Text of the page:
Always this sense when travelling: Will I find it here? Will the great secret reveal itself? Is it around the next corner? There is never anything around the next corner except the next corner but sometimes I catch fragments of it, this fleeting thing I am looking for. That mountainside, that’s a part of it there. The way the light falls on that wall. That old man sitting under a mulberry tree with his dog sleeping at his feet, that’s a part of the secret too. If I could fit these pieces together I would be completed. Waking on these sacks of rice I nearly see the shape of it. The outlines of the secret loom, extraordinary and almost whole. I can almost touch it. I think: Yes, this is it, I am here, I have arrived. But I have not arrived. I am travelling too fast. The moment has already gone. The truck rolls onwards through the night and the secret slides away.
Kucha takes me to places that confound my preconceptions. He shows he things I will never forget, and things I would rather not see.
We are in a battered bus going up a long hill to see some kind of celebration of the breaking of a fast. Kucha says casually: They will slaughter bulls for the feast.
How many bulls? I ask, imagining maybe two or three.
Two hundred, he says, and I think he is joking or has got his numbers wrong until we reach the top of the hill and see the field of blood. Colourful crowds are gathered here. There is great jollity. The bulls are led, sweet-eyed and calm, into the centre of the field to have their throats cut with machetes. The process is both quicker and slower than I would have thought possible. They slump forwards, bellowing. I see their profound confusion. Some of them attempt to charge but lose strength very quickly. Within minutes their carcasses are processed by knifemen of great skill: they are beheaded, skinned, dehorned, dehooved, gutted and defleshed, divided into neat components like the sections on a butcher’s chart; slabs of pale pinkish meat, marbled fat and purple organs are laid on banana leaves to be admired and bartered for. The grass is swampy with blood. It looks like the aftermath of a medieval battle. Men and women eat raw meat and drink honey wine. People stagger, drunk on meat. The scale of the slaughter is so immense that my mind shuts it out. We are humans, they are bulls, that’s all I can really think. I am offered a cube of flesh. It tastes bland, like sushi.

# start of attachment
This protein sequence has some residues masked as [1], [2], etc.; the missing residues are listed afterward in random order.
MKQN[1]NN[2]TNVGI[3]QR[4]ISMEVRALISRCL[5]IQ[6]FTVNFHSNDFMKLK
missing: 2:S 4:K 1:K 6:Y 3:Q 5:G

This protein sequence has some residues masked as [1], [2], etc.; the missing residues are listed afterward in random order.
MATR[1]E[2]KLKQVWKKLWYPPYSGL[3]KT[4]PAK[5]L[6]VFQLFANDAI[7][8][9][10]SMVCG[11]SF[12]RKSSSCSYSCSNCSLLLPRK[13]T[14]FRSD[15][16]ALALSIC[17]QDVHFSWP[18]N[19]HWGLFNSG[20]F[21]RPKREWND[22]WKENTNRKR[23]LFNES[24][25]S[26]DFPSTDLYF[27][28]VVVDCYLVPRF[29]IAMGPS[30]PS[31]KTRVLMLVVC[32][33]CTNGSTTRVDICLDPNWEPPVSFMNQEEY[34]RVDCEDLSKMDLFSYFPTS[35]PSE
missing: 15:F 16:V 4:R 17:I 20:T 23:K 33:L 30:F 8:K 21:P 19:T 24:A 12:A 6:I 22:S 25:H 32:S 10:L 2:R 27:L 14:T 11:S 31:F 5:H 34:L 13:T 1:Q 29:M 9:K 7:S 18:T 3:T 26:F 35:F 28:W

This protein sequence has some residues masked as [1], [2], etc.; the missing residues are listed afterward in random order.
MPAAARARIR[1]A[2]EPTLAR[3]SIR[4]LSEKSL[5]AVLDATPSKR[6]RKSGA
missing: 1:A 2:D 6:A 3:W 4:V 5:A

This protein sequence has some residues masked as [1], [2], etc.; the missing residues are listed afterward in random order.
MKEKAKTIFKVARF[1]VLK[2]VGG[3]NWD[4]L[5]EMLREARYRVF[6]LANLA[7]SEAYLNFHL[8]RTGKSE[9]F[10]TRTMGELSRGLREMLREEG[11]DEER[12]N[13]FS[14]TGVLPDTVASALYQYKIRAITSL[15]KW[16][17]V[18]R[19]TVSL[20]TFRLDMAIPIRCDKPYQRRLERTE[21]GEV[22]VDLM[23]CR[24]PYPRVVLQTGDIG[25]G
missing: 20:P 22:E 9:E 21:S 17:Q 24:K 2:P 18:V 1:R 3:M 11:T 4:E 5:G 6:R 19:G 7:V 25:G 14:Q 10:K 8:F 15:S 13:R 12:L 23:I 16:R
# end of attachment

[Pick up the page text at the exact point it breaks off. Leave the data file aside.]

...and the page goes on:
Kucha takes me to a village of tall dry-stone walls that wind like a labyrinth to confuse invaders. The walls are beautifully constructed from large grey stones, an architecture unlike anything else for a thousand miles. No-one knows where, in this continent, these people came here from, bringing a language and traditions that bear no relation to anyone else’s. Outside a communal building sits a group of men wearing brightly patterned clothes and sipping out of hollow gourds. They invite us to sit with them. They are aloof but amiable; I feel more relaxed in their company than I have felt for weeks. One of the gourds is passed to me. It is full of sour porridge made from a fermented grain. Suddenly I understand the distant, tranquil atmosphere: the porridge is mildly alcoholic and everyone is slightly drunk. This is their staple food, which they consume throughout the day. I decide that I like it here, in this village of serene, permanently half-cut porridge sippers. But Kucha is keen to get away. I tell him we should stay a while, maybe ask to spend the night. He insists that we leave. We argue. He wins, of course. I follow him grudgingly.
On the way back down the hill he tells me that these people killed his father in a disagreement about the ownership of cattle. -
I know nothing about anything. It’s a relief to admit this now and let myself be led. All I see is the surface of things – the elaborate hairstyle of a man, shaved to the crown and plastered down in a clay-hardened bun; a woman’s goatskin skirt fringed with cowrie shells – and not the complex layers of meaning that lie beneath. I understand nothing of the ways in which these things fit together, how they collide or overlap. There are symbols I cannot read, lines I do not see.
We have reached a marketplace where men and women display their wares on rugs laid on the beaten ground. The area is rather small but people have walked for days to be here in order to hear important news about births, deaths, cattle, the weather, tribal politics. Older men are sitting on carved wooden stools in the shade of acacia trees, discussing matters earnestly. This is not a marginal place but the centre of a world. The women have tightly braided hair thickly smeared with orange clay. Their bare backs have a texture that I don’t understand at first, and only when we get closer do I see that it is scar tissue.